: All good pieces of writing need a captivating introduction. It is one paragraph that captures your audience's attention and makes them want to read your entire report. It sets the tone for the paper (serious, controversial, sarcastic, etc.), tells your reader what they can expect, and establishes your writing style. It often contains a startling fact, or it may share a short anecdote (story) with your readers that reflects your report topic. Then, when it has succeeded at capturing your reader's attention, it concludes by giving readers your thesis statement.
Many writing textbooks will tell you that you should hold off on writing your introduction until you have the rest of the report written. There is logic in that; after all, how can you 'introduce' what doesn't yet exist? By writing the report first, you will know exactly what you are going to write, and what order you will write it in. You can then echo that in your introduction. For example, if while writing the report you discover that the topics you covered ended up being broken down into five distinct areas, you could then write an introduction that states exactly that. Or, if while researching the topic, you found yourself changing your mind and adopting a totally different point of view on the subject, your introduction could well reflect the fact that people who research this area could very well change their minds on the issue. These are good arguments for waiting to write your introduction until the report is finished.
With that said, this approach does not work for everyone. For some students, creating that introduction solidifies the message of the report in their minds and helps them to stay on track while writing. For them, it may seem awkward to simply 'plunge into' the report body without introducing it first. If you are a competent writer who understands that all writing has three distinct parts (an introduction, a body, and a conclusion), either method of writing your intro would probably work fine. However, if you struggle with writing (of which the hardest part is simply getting started), you may want to hold off on creating a catchy introduction until the report is at least in its rough draft format.
Whether you create your intro up front or wait to write it later on, you will still need to create your thesis statement before you write the rest of the report. Your thesis statement
is one sentence that tells your audience two distinct things: what the topic of your report is, and your opinion of the topic. Your thesis plays an important role in your paper. It promises your reader what the paper will be about, and it serves as a guideline for you as a writer.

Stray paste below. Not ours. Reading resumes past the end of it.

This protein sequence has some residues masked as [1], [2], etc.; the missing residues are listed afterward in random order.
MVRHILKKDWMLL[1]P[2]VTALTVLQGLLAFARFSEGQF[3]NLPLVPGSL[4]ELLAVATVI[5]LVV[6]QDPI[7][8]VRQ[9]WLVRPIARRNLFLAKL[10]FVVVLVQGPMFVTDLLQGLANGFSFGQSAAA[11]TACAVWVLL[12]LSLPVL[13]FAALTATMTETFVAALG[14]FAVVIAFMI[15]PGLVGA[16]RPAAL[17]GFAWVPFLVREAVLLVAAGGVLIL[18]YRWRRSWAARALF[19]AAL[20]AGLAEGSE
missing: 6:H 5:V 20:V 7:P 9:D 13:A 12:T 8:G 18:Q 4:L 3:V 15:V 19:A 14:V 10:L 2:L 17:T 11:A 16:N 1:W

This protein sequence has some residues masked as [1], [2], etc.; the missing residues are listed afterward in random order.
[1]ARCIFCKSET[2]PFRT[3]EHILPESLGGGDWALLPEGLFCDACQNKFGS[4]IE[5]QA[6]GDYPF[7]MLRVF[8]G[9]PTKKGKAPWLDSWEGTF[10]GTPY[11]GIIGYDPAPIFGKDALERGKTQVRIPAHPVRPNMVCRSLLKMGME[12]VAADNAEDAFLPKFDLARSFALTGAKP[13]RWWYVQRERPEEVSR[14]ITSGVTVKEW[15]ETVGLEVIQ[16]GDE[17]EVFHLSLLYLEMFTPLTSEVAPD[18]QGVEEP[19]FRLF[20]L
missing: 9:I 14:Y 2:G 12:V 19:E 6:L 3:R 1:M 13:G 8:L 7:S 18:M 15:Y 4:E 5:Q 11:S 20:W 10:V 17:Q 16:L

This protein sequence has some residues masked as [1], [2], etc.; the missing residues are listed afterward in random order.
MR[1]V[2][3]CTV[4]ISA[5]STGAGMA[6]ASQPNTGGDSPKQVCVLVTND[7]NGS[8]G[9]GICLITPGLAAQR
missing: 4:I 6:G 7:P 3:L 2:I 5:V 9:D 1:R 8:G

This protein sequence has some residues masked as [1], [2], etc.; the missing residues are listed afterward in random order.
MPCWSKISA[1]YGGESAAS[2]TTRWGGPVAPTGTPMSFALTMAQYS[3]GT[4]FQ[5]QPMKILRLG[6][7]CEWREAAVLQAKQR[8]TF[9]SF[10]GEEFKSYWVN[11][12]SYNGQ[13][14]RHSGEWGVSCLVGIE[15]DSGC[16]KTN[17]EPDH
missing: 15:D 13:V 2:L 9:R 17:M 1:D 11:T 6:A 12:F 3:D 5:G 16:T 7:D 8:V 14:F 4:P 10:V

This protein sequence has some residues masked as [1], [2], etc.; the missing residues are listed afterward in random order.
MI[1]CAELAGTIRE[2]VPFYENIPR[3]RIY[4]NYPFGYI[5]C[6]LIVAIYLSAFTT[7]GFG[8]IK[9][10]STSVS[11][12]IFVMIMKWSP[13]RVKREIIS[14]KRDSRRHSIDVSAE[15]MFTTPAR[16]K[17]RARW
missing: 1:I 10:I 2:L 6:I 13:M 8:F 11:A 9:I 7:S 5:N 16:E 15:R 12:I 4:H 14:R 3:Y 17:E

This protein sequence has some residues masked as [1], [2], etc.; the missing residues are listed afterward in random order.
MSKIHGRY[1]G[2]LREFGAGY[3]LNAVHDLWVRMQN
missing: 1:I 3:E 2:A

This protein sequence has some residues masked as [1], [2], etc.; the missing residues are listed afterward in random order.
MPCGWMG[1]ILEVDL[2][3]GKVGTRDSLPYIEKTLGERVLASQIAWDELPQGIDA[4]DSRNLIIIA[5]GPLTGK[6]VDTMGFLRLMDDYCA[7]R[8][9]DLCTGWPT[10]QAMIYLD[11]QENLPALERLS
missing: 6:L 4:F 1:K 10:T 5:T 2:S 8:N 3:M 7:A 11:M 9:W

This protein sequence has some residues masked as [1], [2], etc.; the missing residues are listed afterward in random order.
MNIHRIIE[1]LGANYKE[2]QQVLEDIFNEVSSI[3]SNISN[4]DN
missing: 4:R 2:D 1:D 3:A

In addition to telling your audience what your topic is and how you feel about it, your thesis will also establish that the report is set up as a cause and/or effects essay. For our report on workplace apathy, sample introductions (including the thesis statement) might look like this:
For a report that looks at the Cause of workplace apathy:
As a popular saying goes, "Find a job you love and you'll never work a day in your life." While this may be true, it is easier said than done. More often than not, employees are frustrated on the job, and that frustration can lead to employee apathy. Apathetic employees are unhappy workers, and their performance may well reflect that. Apathetic workers are less likely to show up for work, more likely to seek employment elsewhere, and are less likely to perform at peek level. Because employee apathy can be devastating for a company's bottom line, a wise employer will recognize the causes of apathy and take steps to prevent it.
For a report that looks at the Effects of workplace apathy:
As a popular saying goes, "Find a job you love and you'll never work a day in your life." While this may be true, it is easier said than done. More often than not, employees are frustrated on the job, and that frustration can lead to employee apathy. Apathy among employees can be the result of many things--from insufficient pay to no chance for advancement. Whatever the cause may be, a smart employer will take steps to prevent apathy from happening, as its effects can be devastating for a company's bottom line.
For a report that looks at both the Cause and effects of workplace apathy:
As a popular saying goes, "Find a job you love and you'll never work a day in your life." While this may be true, it is easier said than done. More often than not, employees are frustrated on the job, and that frustration can lead to employee apathy. Apathy among employees can be the result of many things, and it can affect employees on many different levels. A wise employer will be informed on the causes of employee apathy, how such apathy can affect a business's bottom line, and what steps should be taken to prevent it.
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